England’s essay suggests that for Mormon authors to create great literature, they will have a “special respect for language and form” while at the same time draw upon the theological and historical realities of our unique Mormon heritage. England stresses that the themes available to the Mormon artist do not come from our trivial peculiarities, but rather from our unique theology and history. As England states, “I don’t mean irrigation and polygamy and Lamanite warriors but rather a certain epic consciousness and mythic identification with ancient peoples and processes: the theme of exile and return, of the fruitful journey into the wilderness; the pilgrim traveling the dark and misty way to the tree of salvation; the lonely quest for selfhood that leads to conversion and then to the paradox of community; the desert as crucible in which to make saints, not gold; the sacramental life that persists in spiritual experience and guileless charity despite physical and cultural deprivation; the fortunate fall from innocence and comfort into a lone and dreary world where opposition and tragic struggle can produce virtue and salvation.” These themes, argues England, would “nurture” the artist’s imagination “with the most challenging and liberating set of metaphysical possibilities and paradoxes.” Great Mormon literature can only come from Mormon artists who know their Mormon literary heritage, know the forms of their genre, and simultaneously take their craft and their faith seriously.

England cautioned against the Scylla of “didactic, apologetic, or sentimental writing” (“pious trash” as Flannery O’Connor called much of Catholic literature), even as he warned against the Charybdis of “sexual explicitness or sophomoric skepticism as faddish, but phony, symbols of intellectual and moral sophistication and freedom.” The Association of Mormon Letters has consistently attempted to promote these two ideals. While we have, at times, drifted too far to one side or the other, we are firmly committed to this radical middle. This is why I am happy to associate with this organization and am equally excited about our launching this new blog. I hope you will all find yourselves at home here as we attempt, in the words of Eugene England, to “bring to full flower a culture commensurate with our great religious and historical roots.”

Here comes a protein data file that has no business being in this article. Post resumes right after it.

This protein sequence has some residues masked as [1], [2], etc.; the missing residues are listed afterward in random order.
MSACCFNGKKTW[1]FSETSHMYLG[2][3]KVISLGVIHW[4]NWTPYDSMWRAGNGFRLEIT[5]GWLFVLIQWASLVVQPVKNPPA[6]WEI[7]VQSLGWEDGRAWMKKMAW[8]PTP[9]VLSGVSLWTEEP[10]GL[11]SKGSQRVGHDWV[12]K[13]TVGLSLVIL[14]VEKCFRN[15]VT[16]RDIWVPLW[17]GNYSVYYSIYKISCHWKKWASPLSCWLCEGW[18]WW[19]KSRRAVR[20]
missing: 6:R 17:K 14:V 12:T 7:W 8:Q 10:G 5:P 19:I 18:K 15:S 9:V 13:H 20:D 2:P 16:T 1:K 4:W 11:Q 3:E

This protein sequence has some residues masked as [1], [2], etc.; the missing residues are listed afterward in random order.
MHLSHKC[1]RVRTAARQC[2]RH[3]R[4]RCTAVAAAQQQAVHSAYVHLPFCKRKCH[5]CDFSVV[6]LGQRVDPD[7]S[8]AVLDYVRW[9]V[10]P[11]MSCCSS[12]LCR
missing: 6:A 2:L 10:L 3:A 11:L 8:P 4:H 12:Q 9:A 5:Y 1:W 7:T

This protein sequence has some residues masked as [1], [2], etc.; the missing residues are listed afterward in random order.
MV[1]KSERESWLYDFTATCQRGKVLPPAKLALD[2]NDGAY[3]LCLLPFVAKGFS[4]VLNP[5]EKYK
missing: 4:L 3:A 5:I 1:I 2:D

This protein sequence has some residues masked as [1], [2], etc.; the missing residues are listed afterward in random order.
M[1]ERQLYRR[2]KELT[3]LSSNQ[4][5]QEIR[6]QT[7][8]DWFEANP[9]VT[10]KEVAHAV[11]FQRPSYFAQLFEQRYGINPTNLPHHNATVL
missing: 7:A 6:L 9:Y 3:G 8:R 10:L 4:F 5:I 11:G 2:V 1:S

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18 Responses to Announcement: The Dawning of a Brighter Day

  1. A fit opening for the new blog. Gene England was one of the forefathers of Mormon literature and Mormon studies. He knew how to look past the superficial to the consequential and to challenge his own people to be their best. I look forward to the revitalization of the Association for Mormon Letters through this new interactive publication.

  2. Katherine Morris says:

    Boyd, thanks for this post! I’m excited for the new blog because, even though I’ve taken a couple of Mormon studies classes, my education in Mormon arts and culture is sadly lacking. I have a feeling the posts I read here will fill in many of those gaps.

  3. I remember the excitement of a campus symposium on Mormon letters in about 1979 or 1980, and cherish my copy of [i]A Believing People[/i]. Don’t know how much I can add to your reconstruction of those days, but I’m here to have you stir my memories. The blog format is a great way to go.

  4. BHodges says:

    I’m looking forward to more from this new blog. Thanks, Boyd.

  5. Angela H. says:

    I have high hopes for this blog. Thanks to all who have worked so hard to get it up and running. And great opening post, Boyd. There’s a lot to look forward to in the world of Mormon letters.

  6. Melissa Y. says:

    "…we are firmly committed to this radical middle."

    I love that.

    Looking forward to the blog!

  7. patricia k. says:


    And best of luck maintaining that "radical middle" committment. It’s a rhetorical WWF out here (and I don’t mean World Wildlife Fund).